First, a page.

Vulvar cancer is a relatively rare type of cancer which occurs on the outer surface area of the female genitalia. The vulva is the area of skin which surrounds the vagina and urethra, including the labia and clitoris.
This cancer commonly forms as a sore or lump on the vulva often causing itching. Vulvar cancer is most commonly diagnosed in older adults but it can occur at any age.
The treatment of vulvar cancer usually involves surgery for the removal of cancer and a small amount of adjacent healthy tissue. Occasionally vulvar cancer surgery requires the removal of entire vulva.
Symptoms of vulvar cancer
There are different types of vulvar cancer having different symptoms, and in some cases, there may be no obvious symptom. Thus, any changes which take place should be checked with a medic.
Usually, the first symptom is a lump or ulceration, possibly with irritation, itching, or bleeding. Other signs and symptoms of vulvar cancer may comprise;
- Itching which does not go away
- Pain and soreness
- Bleeding that is not from menstruation
- Skin changes, like color changes or thickening
- A lump, wartlike bumps or an open sore
- Painful urination
- An ulcer which persists for more than 1 month
Causes of vulvar cancer
Actually, it is not clear what causes vulvar cancer. Generally, GPs know that cancer arises when a cell develops mutations in the DNA.
These mutations allow the cell to grow and multiply rapidly. The cell and its progeny go on living when normal cells would die. Consequently, the accumulating cells form a tumor which may be cancerous, attacking nearby tissue and also spreading to other parts of the body.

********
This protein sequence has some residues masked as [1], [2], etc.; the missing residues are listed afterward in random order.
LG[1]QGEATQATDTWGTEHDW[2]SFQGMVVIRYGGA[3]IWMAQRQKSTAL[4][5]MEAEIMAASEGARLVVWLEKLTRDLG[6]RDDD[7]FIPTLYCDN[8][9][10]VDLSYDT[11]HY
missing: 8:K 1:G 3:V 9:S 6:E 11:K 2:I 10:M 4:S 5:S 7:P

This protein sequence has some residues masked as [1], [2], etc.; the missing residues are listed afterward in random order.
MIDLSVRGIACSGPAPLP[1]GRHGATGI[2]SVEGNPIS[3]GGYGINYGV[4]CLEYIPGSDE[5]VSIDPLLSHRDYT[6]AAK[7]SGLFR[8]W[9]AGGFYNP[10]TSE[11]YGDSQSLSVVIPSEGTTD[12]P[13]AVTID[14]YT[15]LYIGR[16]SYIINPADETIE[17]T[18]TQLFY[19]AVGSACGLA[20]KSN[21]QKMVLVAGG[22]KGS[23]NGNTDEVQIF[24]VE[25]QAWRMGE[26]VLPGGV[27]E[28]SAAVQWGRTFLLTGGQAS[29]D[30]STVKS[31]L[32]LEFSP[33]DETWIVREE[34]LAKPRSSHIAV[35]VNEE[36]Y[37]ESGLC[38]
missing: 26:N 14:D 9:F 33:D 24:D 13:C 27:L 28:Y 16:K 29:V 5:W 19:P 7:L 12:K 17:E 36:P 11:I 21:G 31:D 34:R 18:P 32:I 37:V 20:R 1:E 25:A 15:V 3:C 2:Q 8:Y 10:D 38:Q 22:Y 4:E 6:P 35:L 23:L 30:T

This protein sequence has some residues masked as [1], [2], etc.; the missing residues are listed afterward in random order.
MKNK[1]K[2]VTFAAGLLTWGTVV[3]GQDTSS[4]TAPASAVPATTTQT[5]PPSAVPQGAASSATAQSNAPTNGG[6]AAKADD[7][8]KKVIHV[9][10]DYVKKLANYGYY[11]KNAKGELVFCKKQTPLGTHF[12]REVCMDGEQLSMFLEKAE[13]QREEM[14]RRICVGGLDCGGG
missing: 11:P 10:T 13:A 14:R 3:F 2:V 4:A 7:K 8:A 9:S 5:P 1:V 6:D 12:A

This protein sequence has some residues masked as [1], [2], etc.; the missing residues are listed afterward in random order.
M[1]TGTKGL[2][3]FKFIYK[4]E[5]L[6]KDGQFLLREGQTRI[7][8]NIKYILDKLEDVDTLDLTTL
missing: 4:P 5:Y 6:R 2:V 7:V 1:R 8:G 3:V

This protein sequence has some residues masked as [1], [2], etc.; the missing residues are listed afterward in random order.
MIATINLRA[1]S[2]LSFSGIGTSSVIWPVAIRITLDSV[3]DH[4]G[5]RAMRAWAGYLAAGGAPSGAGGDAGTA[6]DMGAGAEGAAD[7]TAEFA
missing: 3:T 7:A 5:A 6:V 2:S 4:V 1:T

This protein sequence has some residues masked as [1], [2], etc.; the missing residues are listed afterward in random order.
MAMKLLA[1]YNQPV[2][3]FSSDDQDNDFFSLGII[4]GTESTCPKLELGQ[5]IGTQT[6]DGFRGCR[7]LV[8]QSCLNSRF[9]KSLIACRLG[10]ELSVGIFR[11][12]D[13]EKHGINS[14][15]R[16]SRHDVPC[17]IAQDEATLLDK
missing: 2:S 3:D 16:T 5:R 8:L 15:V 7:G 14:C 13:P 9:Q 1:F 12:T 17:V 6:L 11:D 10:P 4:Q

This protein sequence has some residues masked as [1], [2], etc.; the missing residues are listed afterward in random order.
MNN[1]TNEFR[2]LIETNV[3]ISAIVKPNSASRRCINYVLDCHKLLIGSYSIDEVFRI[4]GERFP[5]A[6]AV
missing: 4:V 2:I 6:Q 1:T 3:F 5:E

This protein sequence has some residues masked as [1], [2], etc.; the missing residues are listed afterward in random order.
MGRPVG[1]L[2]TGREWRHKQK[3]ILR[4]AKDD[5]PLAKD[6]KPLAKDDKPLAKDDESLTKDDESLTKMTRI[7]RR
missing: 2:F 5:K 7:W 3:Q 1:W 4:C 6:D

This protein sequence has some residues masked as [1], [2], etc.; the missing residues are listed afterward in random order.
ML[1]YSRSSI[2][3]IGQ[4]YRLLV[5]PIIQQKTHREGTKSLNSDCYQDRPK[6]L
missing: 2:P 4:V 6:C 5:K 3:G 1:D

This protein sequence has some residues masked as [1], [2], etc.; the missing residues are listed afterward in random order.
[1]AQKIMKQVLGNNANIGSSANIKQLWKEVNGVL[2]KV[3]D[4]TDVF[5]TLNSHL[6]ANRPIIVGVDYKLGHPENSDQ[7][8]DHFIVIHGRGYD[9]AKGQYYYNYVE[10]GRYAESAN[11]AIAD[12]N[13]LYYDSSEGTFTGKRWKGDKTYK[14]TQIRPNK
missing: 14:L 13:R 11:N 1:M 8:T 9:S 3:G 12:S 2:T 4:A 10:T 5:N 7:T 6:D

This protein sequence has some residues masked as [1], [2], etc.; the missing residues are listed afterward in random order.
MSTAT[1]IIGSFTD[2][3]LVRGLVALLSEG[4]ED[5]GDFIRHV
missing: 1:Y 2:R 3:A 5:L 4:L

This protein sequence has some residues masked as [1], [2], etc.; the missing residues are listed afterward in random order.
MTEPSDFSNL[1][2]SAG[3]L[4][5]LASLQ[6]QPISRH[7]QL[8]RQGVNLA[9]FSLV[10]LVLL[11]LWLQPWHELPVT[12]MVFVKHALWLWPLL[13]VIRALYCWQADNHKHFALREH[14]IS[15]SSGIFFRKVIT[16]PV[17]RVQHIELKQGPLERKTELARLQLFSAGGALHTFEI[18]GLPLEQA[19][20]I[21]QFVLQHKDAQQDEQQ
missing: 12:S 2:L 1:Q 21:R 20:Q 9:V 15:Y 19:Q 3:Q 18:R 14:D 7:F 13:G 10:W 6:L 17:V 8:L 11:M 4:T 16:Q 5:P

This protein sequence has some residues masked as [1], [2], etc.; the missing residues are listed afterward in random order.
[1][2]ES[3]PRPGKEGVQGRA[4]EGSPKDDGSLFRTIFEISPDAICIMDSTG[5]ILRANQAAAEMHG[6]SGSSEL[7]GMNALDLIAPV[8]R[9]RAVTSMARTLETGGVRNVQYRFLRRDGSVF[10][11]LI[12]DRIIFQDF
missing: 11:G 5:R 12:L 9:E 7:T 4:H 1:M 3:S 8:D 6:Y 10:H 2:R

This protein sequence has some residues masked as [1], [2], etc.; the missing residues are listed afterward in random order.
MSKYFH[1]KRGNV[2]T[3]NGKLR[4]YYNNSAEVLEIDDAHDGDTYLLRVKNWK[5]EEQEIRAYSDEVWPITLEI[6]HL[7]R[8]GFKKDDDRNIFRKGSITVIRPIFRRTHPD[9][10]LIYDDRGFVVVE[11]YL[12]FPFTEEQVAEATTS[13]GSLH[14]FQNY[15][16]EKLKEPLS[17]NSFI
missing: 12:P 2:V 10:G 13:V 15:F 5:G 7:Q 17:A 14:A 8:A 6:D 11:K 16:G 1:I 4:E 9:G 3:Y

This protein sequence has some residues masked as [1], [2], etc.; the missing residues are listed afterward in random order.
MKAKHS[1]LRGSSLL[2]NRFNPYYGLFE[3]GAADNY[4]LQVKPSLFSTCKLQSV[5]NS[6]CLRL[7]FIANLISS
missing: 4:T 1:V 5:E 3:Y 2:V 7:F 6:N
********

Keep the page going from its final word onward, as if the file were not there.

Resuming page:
The exact cause of vulvar cancer is unknown. However, there are certain factors which may increase the risk of the disease. These factors include;
- Increasing age; usually vulvar cancer can occur at any age but the risk increases with age. The average age of its diagnosis is 65.
- Being exposed to human papillomavirus (HPV); HPV is a sexually transmitted infection which increases the risk of different cancers, counting cervical cancer and vulvar cancer. Many young, sexually active individuals are exposed to HPV, but for most the infection goes away on its own. In some cases, the infection causes cell changes and increases the risk of cancer.
- Smoking; smoking cigarettes also increases the risk of vulvar cancer.
- Having a weakened immune system; people who take medicines to suppress the immune system, like those who have undergone an organ transplant, and those with conditions which weaken the immune system, like HIV, have an increased risk of cancer.
- Vulvar intraepithelial neoplasia (VIN); vulvar intraepithelial neoplasia is a precancerous condition, in which certain cells within the vulvar epithelium have a range of low-grade carcinoma. Thus, women with VIN have a knowingly higher risk of developing vulvar cancer.
- Having a skin condition involving the vulva; Lichen sclerosis causes the vulvar skin to become thin and itchy, and it may increase the susceptibility to vulvar cancer slightly.
Can vulvar cancer be prevented?
It is not possible to prevent vulvar cancer wholly, but you may reduce your risk. Here are certain measures which can help you reduce the risk of developing vulvar cancer;
- practicing safe sex
- attending scheduled cervical smear tests
- having the HPV vaccination
- not smoking
There is no typical screening for vulvar cancer, but women should carry out tests as their doctor recommends, and be aware of any changes to their body.
The outlook is better with a timely diagnosis. HPV vaccination may also reduce the chances of developing vulvar cancer. Therefore, this vaccination is now offered to all girls of 12 to 13 years old as part of their routine childhood immunization program.